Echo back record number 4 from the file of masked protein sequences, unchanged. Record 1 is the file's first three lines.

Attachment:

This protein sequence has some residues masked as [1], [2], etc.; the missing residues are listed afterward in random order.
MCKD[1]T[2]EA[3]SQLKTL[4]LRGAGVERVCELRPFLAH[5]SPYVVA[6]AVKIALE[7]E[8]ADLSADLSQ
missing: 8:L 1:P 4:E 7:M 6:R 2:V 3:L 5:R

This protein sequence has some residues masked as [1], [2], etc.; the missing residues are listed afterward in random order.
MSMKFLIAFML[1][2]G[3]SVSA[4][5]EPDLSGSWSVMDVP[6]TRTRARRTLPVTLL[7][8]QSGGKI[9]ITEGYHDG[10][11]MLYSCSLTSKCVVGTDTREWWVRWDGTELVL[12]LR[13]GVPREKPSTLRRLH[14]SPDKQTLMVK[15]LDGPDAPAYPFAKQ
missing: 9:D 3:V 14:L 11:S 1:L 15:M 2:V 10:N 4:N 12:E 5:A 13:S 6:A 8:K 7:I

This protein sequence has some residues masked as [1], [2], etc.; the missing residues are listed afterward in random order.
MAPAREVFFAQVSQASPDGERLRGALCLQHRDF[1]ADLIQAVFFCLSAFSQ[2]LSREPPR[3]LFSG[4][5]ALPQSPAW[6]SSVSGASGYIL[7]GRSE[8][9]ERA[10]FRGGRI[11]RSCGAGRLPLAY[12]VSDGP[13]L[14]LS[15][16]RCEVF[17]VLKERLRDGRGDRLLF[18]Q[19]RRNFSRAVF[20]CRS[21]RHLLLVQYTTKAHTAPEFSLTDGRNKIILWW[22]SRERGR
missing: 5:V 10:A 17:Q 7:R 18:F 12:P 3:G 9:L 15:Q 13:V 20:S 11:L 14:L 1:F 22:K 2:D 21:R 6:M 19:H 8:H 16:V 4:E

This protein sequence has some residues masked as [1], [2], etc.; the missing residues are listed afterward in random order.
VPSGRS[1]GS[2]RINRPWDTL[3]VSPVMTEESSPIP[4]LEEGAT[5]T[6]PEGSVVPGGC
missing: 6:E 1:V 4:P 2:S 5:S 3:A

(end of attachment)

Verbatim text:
This protein sequence has some residues masked as [1], [2], etc.; the missing residues are listed afterward in random order.
VPSGRS[1]GS[2]RINRPWDTL[3]VSPVMTEESSPIP[4]LEEGAT[5]T[6]PEGSVVPGGC
missing: 6:E 1:V 4:P 2:S 5:S 3:A